We have previously developed a method for accurately and rapidly modeling the scatter response function in uniform media. In this work we studied the extension of this method to nonuniform attenuators. Our approach was to use the water-equivalent source depth, i.e., the integral of the attenuation coefficient through the nonuniform object from the source to the surface divided by the attenuation coefficient of water. We have investigated the accuracy of three different methods based on this approximation using Monte Carlo (MC) simulation methods. Line sources were placed at the same water equivalent depth in slabs composed of water, bone, and lung. We observed that, for perfect collimation, the scatter response functions (SRFs) obtained for these slabs are comparable. To determine whether attenuation coefficients alone are sufficient to estimate the SRF or whether one must know the elemental composition, we simulated SRFs for sources in bone and lung as well as bone and lung-equivalent materials. The bone and lung-equivalent materials have the same attenuation coefficient as bone and lung, respectively, but the same elemental composition as water. For the lung-equivalent material, the SRFs were essentially equivalent to those from lung; for the bone-equivalent material, the SRFs were closer to those from water. We have also placed voids of various sizes in slab phantoms while keeping the same water-equivalent source depth. For these simple geometries two of the methods based on the effective depth were adequate for predicting the SRF. Finally, we have simulated the SRF for a line source in a realistic thorax phantom using several methods based on geometric and water-equivalent distances. The results indicate that one of the methods gives reasonably good agreement with direct MC simulations in terms of predicting the magnitude and shape of the SRFs and projection data for a complex distribution simulating the heart. This method was not the same as the one that gave good agreement in the case of the simpler phantoms.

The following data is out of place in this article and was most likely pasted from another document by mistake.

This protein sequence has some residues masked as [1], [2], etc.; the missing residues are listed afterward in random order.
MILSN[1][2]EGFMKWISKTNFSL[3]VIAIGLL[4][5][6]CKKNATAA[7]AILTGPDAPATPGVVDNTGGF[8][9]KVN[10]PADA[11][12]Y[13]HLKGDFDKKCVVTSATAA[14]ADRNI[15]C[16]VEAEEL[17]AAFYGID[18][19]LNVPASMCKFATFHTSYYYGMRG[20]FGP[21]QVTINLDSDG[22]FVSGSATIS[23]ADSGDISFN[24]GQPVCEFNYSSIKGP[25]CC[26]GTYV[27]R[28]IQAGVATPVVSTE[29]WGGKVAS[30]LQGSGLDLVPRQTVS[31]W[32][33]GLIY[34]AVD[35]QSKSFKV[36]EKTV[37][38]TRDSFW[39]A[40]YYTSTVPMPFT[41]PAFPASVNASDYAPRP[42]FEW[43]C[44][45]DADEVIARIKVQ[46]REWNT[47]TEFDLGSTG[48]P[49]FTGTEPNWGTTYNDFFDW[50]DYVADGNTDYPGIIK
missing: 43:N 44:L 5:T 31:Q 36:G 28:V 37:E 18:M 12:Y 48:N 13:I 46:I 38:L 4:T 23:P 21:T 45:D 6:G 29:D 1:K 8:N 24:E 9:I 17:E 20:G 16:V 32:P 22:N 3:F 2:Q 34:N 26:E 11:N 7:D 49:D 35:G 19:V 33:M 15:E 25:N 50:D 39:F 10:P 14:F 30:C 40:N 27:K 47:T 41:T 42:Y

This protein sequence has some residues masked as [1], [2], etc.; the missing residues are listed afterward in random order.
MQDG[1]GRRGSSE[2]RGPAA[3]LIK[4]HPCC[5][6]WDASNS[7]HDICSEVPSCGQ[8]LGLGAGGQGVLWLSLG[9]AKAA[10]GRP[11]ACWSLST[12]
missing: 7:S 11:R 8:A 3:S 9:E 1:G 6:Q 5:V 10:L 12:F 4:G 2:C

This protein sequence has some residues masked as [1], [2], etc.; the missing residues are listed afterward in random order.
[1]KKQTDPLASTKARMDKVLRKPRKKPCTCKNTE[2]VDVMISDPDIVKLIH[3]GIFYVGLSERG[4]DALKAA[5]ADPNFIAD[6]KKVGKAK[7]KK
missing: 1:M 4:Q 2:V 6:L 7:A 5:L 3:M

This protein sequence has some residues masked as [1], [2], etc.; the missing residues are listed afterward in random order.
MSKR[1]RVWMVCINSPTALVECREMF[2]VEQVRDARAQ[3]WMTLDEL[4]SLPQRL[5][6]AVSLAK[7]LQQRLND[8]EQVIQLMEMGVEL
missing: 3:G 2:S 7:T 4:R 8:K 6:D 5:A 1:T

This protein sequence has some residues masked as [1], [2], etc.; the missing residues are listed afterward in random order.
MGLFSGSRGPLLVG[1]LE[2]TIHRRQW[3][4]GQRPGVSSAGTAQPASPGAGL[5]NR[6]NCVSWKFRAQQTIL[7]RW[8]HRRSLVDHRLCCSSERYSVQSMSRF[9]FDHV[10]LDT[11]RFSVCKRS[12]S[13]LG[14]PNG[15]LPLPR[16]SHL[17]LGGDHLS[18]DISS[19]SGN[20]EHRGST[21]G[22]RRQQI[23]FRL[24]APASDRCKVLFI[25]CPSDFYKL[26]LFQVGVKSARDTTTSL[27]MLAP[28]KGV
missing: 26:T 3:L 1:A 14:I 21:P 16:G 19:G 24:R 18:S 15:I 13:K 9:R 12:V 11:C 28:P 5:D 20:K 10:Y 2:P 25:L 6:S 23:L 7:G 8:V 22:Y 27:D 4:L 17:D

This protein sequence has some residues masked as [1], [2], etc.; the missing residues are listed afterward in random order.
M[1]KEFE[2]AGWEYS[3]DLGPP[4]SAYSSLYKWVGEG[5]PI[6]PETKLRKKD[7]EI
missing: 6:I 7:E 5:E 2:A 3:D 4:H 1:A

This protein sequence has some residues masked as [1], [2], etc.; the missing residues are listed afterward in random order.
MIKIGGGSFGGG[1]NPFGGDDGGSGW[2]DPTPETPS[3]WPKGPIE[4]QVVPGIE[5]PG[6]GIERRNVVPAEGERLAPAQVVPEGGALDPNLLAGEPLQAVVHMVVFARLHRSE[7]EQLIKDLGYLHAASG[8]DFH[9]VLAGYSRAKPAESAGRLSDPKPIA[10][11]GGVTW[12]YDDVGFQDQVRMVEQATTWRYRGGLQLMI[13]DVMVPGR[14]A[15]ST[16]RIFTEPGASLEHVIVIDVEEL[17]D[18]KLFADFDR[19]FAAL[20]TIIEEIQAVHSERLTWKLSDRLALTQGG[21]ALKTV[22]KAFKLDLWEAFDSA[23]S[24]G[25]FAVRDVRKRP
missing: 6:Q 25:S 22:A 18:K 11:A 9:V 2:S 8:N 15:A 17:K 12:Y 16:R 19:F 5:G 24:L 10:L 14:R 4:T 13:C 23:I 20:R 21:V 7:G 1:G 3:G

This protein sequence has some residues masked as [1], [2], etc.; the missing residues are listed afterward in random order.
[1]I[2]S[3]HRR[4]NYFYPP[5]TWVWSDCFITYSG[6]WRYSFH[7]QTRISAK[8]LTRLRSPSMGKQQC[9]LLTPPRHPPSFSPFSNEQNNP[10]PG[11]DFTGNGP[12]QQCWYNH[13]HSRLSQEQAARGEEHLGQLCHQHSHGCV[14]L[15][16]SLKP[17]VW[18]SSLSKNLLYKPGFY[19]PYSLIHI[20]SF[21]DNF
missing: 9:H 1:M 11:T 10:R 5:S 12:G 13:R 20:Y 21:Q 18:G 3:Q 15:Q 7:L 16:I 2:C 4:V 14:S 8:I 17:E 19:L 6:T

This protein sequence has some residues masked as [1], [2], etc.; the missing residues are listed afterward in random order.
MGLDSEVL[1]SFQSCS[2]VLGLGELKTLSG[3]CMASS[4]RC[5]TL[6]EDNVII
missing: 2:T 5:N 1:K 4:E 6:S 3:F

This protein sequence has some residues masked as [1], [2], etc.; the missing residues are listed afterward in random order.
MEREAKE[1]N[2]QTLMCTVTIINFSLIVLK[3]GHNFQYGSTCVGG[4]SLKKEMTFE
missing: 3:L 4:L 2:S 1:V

ASJC Scopus subject areas
- Nuclear and High Energy Physics
- Nuclear Energy and Engineering
- Electrical and Electronic Engineering